The Power of Editing in Storytelling Explained

In a short video that delves deep into the art of editing in movies, filmmaker Lewis Bond provides a succinct summary of multiple editing techniques and the role it plays on a movie’s visual narrative.

An edit has the power to elevate filmmaking from the act of moviemaking into the art of cinema. This is because it ultimately sets the pace, atmosphere, and tone of the viewer’s experience — it’s so vital that filmmakers such as Ridley Scott have been known to revisit their work in order to produce a more definitive cut.

Bond’s visual essay draws attention to the level of craft film editors such as Michael Kahn (Saving Private Ryan), Sally Menke (Psycho), and the Coen Brothers put into the cutting of movies using a variety of techniques. Filmmaking cuts including the continuity edit, cross-cut, establishing shot, reaction shot, montage, smash cut, L-cut, J-cut, match cut, and dissolve.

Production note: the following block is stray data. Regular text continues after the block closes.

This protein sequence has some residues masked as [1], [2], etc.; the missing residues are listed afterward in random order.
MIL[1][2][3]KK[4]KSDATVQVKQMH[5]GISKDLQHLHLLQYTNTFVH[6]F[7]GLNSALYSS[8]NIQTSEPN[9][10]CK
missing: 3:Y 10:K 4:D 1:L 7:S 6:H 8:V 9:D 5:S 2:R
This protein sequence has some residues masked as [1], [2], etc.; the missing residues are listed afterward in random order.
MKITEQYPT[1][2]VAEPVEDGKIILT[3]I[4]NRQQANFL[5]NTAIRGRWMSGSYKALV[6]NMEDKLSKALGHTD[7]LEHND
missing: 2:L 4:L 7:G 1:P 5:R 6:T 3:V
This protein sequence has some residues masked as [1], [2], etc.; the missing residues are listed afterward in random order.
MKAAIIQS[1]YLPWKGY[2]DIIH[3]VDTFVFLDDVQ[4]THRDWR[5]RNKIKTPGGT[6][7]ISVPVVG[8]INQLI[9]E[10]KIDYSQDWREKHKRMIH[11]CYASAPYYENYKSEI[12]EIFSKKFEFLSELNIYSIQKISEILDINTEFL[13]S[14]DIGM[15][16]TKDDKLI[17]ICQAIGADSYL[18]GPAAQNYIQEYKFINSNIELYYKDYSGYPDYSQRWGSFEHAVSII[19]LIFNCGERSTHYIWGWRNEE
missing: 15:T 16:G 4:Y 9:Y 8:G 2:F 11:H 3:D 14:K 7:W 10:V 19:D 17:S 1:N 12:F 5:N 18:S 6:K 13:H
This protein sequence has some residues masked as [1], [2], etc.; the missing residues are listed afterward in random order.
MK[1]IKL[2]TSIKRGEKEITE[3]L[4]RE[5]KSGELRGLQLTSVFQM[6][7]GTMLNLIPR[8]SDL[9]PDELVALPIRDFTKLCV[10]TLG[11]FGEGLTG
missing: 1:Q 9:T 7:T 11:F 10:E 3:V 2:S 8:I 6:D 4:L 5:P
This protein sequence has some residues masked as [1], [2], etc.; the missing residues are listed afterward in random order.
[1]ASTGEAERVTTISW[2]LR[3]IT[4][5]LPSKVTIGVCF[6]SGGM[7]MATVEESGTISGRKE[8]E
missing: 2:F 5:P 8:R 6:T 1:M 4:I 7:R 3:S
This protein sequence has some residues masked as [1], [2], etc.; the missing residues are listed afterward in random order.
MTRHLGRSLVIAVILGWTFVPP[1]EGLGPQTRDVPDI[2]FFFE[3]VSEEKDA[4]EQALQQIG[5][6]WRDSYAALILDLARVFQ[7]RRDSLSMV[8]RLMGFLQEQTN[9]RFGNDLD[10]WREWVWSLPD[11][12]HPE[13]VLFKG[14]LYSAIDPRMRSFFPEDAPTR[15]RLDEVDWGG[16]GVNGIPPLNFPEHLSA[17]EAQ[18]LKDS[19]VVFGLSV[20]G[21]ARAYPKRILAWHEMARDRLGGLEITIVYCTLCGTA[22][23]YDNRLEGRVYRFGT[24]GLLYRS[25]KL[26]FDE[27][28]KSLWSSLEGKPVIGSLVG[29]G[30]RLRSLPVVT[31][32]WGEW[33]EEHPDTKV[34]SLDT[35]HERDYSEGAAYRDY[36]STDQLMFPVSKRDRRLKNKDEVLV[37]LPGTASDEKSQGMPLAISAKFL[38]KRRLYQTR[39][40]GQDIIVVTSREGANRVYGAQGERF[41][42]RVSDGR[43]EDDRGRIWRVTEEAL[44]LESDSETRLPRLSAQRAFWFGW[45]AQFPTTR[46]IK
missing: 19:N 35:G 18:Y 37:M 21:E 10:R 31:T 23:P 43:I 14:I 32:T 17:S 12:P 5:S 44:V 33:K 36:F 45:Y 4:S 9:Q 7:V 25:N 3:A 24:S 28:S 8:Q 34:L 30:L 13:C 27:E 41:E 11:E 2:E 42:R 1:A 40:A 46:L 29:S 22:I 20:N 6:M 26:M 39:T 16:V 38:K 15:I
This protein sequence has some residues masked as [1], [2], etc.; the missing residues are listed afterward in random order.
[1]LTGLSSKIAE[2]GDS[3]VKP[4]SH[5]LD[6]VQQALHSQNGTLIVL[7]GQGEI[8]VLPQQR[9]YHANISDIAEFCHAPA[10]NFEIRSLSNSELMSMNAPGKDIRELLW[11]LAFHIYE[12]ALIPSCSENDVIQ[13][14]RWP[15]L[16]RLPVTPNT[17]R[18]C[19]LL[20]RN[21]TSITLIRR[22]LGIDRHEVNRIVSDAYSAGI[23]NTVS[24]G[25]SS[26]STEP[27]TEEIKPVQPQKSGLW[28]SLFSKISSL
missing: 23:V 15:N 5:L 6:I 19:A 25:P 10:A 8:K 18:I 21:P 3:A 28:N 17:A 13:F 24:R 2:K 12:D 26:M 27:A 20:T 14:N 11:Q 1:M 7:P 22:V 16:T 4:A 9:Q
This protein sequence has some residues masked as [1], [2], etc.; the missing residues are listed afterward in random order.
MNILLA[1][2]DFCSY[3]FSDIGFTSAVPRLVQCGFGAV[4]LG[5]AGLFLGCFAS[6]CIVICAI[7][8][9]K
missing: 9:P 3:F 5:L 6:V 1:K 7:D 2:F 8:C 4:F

In particular, Bond expresses that a shot should never linger and instead cut to the next once the idea within the shot has been established. Framed’s breakdown of Alfred Hitchcock’s Psycho shower scene below shows the rhythm of a cut done right.

For photographers looking to explore videography and improve their filmmaking skills, Editing in Storytelling shows us how the edit can act as a connective tissue, enabler of space, and even emotional amplifier in movies.